Wednesday, May 9, 2018

A rainy day on the Gulf Shore at St. Andrews State Park

The Florida State Parks system is pretty incredible… 175 parks, trails and historic sites are scattered around the state, providing public access to some of the most beautiful beaches, scenic natural areas, and historic landmarks in the Southeast. The next stop on our Florida panhandle exploration was St. Andrews State Park, part of the barrier island chain that protects Panama City.

The park was originally opened in 1951 with 302 acres along the Gulf Shore. Now more than 1,200 acres, the area has a long history of human presence, from the Native Americans who collected shellfish from the surrounding waters, to the WWII military reservation. We awoke to a steady drizzle, but decided to head to St. Andrews regardless in hopes the rain would taper off and allow us the opportunity to explore.

As often is our habit, we started off in the Visitor Center. Because of the weather we had it pretty much to ourselves, and after watching a movie and admiring the dozens of species of shells found in the park, a ranger introduced us to the resident corn snake.

Our original plan was to take the ferry out to Shell Island, originally Lands End Peninsula but separated when Gulf-Bay Pass was dredged in the 1930s. Shell Island is reputed to be a stretch of beach as peaceful and unspoiled as can be found in Florida, with a plethora of shells to be found and seabird & sea turtle nests in the dunes. However it was not meant to be; the ferry wasn’t running due to the weather, and we wouldn’t be able to stick around for another day in hopes of a sunnier day.


Our perseverance was rewarded though, as the near-empty park was our playground for the morning. We donned our raincoats and headed to Gator Lake trail for a short hike, and had barely left the car when we saw our first alligator. For the less adventurous, a pier provides a safe vantage point over the lake, while those looking to stretch their legs will find scenic lakeside views on a short loop trail. Heron Pond Trail is the second option, located near the ferry boat pier. It traverses a flatwood pine forest, leading past the replica turpentine still; the Cracker Turpentine Still was donated in 1963 by the Lewis Family and relocated from Bristol. Both Gator Lake and Heron Pond trails provide visitors with multiple wildlife viewing opportunities, from the resident alligators to a variety of waterfowl & wading birds. Opposite the parking area for the Gator Lake trail (which is home to a great blue heron rookery) is Buttonbush Marsh, which can be easily accessed by an overlook on the north portion of the loop road, and here you’ll see dozens of species of birds feeding and nesting.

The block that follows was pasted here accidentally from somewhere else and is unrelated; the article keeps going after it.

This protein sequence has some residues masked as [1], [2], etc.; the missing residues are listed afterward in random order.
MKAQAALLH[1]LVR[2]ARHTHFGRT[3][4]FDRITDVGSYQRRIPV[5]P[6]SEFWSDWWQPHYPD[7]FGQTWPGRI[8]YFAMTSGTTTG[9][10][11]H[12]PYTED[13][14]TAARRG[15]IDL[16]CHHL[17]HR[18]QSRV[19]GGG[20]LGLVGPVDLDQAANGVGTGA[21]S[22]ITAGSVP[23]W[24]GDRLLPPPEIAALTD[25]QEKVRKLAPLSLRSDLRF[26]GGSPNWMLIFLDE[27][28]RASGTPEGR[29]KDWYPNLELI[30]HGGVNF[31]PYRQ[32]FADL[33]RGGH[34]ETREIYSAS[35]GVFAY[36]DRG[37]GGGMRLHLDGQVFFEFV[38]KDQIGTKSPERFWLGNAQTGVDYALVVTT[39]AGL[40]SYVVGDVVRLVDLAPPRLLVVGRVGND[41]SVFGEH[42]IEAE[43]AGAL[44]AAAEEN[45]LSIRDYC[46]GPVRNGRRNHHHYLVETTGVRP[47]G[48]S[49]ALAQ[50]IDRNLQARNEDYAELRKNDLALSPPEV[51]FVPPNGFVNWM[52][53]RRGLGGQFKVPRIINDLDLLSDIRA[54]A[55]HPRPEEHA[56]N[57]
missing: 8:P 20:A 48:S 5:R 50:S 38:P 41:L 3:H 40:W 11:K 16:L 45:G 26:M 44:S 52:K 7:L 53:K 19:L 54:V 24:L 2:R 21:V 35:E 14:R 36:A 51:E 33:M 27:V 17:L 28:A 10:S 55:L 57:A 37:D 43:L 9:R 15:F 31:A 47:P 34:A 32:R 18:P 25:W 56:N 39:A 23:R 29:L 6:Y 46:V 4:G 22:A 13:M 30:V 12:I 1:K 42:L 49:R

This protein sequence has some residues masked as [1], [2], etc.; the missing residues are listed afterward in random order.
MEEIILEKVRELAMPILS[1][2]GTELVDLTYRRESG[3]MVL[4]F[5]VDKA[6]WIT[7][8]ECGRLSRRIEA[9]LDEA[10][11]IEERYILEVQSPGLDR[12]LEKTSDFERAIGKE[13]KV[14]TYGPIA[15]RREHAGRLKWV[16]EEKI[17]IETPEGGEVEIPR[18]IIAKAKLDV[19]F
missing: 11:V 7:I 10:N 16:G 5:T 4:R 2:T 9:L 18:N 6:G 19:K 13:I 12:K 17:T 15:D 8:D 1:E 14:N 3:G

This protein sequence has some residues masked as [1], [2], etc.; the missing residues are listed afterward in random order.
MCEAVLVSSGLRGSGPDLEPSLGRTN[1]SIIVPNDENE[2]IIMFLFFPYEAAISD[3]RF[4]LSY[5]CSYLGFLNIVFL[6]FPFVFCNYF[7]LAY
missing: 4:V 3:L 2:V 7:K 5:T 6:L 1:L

After a snack we headed out to the beach, the rain slowly clearing as we crossed over the boardwalk out to the grey waters of the Gulf. At the very tip of the peninsula is the Gun Mount Pavilion, home to one of the original gun mounts that overlooked the pass back in the 1940s. A jetty protects a beach area facing Shell Island, while a long stretch of white sands connect to the Gulf Fishing Pier. We walked, searched for shells, marveled at the beauty of the dunes rising over the beach and tried to stay warm in the Gulf winds.

The recreational options seem endless: hiking, biking, boating, swimming, camping, fishing, picnicking, snorkeling and surfing… Despite (or maybe in spite?) of the rain we had gotten a taste of St. Andrews State Park and the white sand beaches of the Gulf barrier islands, and luckily there would be more opportunities to enjoy the waters in the days to come…

1 comment:

  1. Looks like you made the best of a rainy day in FL.... Florida does have some gorgeous parks and hiking areas...

    Hope your weather improved the next day!


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